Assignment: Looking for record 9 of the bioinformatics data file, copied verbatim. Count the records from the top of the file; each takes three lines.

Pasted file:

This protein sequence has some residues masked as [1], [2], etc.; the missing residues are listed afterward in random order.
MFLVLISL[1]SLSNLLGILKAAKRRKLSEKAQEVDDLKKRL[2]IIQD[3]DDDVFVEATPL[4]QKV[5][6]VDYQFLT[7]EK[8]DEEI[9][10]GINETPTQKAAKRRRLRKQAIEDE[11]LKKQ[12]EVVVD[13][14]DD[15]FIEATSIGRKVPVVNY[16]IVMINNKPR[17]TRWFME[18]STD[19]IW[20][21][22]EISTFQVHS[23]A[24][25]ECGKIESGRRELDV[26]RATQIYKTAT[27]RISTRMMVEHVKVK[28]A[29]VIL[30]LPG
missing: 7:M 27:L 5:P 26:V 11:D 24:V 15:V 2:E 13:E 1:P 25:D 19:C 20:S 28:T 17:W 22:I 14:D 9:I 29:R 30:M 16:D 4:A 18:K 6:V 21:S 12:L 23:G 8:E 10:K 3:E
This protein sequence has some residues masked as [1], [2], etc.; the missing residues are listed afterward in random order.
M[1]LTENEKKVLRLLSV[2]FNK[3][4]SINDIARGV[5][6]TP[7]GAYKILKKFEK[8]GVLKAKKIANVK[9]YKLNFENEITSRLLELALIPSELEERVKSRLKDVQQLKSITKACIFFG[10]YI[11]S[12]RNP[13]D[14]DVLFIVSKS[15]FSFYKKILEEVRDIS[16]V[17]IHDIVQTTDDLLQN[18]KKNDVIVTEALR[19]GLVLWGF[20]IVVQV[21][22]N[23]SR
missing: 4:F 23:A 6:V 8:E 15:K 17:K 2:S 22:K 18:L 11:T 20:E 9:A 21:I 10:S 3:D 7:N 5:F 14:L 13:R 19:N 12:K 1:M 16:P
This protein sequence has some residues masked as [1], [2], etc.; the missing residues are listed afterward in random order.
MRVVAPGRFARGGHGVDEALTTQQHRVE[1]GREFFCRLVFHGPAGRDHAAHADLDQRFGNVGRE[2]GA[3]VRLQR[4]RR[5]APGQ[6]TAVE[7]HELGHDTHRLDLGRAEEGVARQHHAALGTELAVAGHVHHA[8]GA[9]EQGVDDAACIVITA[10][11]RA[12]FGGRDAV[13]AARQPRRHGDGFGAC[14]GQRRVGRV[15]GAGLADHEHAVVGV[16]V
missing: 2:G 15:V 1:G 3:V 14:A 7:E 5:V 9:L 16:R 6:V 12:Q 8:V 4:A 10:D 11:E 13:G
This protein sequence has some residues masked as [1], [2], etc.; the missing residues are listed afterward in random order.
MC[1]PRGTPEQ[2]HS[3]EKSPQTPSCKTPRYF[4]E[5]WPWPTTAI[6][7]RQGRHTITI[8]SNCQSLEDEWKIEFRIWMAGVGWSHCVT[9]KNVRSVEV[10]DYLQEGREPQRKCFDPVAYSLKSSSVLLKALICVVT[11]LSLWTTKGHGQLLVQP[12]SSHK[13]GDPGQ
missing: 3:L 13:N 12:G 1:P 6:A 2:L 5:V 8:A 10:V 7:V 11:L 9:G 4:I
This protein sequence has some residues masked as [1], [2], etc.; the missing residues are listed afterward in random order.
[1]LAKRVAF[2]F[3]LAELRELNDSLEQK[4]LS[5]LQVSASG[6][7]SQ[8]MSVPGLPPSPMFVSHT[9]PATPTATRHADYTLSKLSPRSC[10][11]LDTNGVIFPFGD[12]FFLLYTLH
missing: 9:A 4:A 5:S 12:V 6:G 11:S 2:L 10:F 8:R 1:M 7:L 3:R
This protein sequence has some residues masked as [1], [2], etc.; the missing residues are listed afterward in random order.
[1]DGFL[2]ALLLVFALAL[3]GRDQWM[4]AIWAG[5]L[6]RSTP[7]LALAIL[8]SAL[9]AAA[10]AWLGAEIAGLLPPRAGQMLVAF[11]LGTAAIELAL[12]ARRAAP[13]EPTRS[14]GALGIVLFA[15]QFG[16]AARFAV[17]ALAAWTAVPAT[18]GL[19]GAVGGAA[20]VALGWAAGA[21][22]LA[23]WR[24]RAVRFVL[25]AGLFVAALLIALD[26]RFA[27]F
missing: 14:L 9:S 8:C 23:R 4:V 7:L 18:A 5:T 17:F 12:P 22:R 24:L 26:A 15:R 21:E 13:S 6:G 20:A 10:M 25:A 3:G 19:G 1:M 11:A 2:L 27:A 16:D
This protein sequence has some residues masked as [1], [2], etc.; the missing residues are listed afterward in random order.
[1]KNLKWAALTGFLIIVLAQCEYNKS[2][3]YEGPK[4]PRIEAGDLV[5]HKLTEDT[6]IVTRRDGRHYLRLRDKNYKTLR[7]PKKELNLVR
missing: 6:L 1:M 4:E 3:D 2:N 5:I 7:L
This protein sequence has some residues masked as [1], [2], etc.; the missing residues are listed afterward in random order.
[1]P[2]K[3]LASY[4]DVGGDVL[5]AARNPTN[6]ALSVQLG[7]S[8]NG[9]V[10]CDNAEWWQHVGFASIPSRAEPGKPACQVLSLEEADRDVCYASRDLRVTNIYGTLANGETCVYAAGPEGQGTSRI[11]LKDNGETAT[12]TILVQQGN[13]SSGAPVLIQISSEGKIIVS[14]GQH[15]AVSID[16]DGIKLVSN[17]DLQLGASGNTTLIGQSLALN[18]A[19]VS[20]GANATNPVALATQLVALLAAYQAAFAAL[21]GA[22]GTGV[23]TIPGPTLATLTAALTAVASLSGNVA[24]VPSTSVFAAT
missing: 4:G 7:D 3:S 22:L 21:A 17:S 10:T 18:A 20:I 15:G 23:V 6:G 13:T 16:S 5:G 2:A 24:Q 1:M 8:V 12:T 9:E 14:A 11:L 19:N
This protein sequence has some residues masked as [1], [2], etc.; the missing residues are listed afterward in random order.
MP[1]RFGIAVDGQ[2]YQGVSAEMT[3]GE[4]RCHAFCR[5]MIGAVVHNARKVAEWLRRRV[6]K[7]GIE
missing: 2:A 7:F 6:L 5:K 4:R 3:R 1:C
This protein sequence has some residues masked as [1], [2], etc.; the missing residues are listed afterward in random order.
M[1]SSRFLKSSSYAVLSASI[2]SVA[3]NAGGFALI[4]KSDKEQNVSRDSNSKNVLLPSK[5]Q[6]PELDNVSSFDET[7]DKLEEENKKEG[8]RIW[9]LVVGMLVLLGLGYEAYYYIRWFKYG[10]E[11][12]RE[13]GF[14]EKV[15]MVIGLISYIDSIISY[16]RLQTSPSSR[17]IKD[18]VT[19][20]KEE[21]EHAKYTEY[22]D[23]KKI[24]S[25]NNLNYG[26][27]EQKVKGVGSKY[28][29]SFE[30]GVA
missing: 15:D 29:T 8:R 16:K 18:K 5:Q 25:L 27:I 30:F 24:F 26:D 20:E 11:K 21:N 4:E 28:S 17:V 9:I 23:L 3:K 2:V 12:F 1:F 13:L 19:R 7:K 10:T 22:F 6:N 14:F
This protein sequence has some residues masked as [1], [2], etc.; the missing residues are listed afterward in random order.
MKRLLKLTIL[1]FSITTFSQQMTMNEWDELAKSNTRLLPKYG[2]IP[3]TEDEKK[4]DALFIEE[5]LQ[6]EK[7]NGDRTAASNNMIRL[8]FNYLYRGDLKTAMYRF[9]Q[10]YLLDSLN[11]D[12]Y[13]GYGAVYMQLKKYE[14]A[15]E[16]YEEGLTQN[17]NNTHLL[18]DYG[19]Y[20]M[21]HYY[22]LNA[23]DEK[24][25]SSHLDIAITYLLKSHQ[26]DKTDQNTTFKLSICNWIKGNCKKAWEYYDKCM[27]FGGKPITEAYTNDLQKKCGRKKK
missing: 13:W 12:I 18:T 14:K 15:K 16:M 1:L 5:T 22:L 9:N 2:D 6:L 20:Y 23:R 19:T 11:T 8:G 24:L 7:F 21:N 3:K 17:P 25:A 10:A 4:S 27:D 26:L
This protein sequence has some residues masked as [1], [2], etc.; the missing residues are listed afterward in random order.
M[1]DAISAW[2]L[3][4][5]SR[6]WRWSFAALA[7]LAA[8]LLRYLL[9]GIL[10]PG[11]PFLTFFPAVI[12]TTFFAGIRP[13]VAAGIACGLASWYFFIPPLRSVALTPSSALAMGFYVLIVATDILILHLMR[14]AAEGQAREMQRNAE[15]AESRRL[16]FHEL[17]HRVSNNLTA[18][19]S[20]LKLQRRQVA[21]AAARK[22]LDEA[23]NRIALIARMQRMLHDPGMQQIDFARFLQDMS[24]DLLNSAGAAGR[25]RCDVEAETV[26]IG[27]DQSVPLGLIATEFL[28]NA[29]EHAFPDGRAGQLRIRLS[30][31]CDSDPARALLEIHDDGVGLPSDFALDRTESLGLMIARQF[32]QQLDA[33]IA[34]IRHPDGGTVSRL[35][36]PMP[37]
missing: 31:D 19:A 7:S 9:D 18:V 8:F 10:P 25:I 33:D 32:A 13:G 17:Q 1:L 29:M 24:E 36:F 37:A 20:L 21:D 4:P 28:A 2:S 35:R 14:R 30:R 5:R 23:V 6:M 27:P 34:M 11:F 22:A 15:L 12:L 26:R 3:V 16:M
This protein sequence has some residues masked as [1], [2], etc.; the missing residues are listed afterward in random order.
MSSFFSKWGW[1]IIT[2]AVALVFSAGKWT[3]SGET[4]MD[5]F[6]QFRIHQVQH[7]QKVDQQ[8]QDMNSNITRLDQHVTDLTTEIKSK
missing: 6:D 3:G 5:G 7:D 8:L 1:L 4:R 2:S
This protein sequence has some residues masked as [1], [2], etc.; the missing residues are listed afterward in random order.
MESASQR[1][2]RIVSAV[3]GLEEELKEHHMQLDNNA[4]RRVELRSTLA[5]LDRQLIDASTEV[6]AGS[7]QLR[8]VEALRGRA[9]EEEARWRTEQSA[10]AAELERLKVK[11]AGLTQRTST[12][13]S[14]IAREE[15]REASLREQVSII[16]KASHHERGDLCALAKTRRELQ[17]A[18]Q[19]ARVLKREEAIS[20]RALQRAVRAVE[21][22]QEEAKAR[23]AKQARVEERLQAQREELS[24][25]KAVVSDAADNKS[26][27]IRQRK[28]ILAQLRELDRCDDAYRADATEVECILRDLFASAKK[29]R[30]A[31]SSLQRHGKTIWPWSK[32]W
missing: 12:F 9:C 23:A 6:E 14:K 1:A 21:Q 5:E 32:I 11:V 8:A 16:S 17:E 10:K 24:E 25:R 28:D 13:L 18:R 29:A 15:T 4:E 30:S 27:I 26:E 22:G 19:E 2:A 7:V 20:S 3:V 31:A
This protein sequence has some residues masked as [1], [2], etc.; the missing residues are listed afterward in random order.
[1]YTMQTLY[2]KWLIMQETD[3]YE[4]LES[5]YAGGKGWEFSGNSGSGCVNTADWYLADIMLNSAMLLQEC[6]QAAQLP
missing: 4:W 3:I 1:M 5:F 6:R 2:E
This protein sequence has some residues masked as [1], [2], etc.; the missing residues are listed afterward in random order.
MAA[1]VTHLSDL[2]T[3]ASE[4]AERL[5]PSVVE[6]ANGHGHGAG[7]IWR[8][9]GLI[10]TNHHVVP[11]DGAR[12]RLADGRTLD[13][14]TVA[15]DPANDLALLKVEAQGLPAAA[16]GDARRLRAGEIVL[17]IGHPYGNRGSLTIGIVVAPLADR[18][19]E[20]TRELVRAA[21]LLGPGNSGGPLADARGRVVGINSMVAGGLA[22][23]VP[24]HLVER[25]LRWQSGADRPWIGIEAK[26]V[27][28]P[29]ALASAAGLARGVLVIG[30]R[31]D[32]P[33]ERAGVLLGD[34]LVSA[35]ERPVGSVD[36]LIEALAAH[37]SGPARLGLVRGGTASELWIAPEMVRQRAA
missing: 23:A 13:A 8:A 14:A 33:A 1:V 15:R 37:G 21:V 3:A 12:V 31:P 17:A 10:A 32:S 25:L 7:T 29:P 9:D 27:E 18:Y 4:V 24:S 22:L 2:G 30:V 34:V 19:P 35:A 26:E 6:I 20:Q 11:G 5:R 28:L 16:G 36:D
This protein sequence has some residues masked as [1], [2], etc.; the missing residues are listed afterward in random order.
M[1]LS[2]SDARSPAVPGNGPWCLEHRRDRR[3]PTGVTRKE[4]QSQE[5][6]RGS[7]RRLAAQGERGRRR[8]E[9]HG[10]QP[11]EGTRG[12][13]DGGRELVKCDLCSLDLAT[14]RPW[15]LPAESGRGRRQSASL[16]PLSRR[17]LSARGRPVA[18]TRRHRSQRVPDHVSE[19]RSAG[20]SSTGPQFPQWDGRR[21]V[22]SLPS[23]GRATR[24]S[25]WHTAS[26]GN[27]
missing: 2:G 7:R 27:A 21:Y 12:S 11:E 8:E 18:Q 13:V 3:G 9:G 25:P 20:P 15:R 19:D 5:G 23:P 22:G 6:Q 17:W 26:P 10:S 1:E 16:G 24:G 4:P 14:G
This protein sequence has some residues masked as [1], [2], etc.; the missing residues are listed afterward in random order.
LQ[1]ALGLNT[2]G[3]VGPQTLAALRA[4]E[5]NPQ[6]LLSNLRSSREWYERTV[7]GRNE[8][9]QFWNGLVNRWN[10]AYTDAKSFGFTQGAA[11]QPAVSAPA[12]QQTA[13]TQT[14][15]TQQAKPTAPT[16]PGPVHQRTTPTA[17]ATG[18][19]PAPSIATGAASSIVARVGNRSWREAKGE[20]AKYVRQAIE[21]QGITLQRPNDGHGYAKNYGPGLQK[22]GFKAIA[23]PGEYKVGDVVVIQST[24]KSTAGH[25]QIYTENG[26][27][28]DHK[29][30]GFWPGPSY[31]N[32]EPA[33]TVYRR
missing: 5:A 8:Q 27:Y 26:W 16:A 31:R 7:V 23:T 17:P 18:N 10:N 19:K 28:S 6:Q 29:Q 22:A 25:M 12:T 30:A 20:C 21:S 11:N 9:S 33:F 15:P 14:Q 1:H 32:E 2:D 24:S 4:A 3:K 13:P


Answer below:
This protein sequence has some residues masked as [1], [2], etc.; the missing residues are listed afterward in random order.
MP[1]RFGIAVDGQ[2]YQGVSAEMT[3]GE[4]RCHAFCR[5]MIGAVVHNARKVAEWLRRRV[6]K[7]GIE
missing: 2:A 7:F 6:L 5:K 4:R 3:R 1:C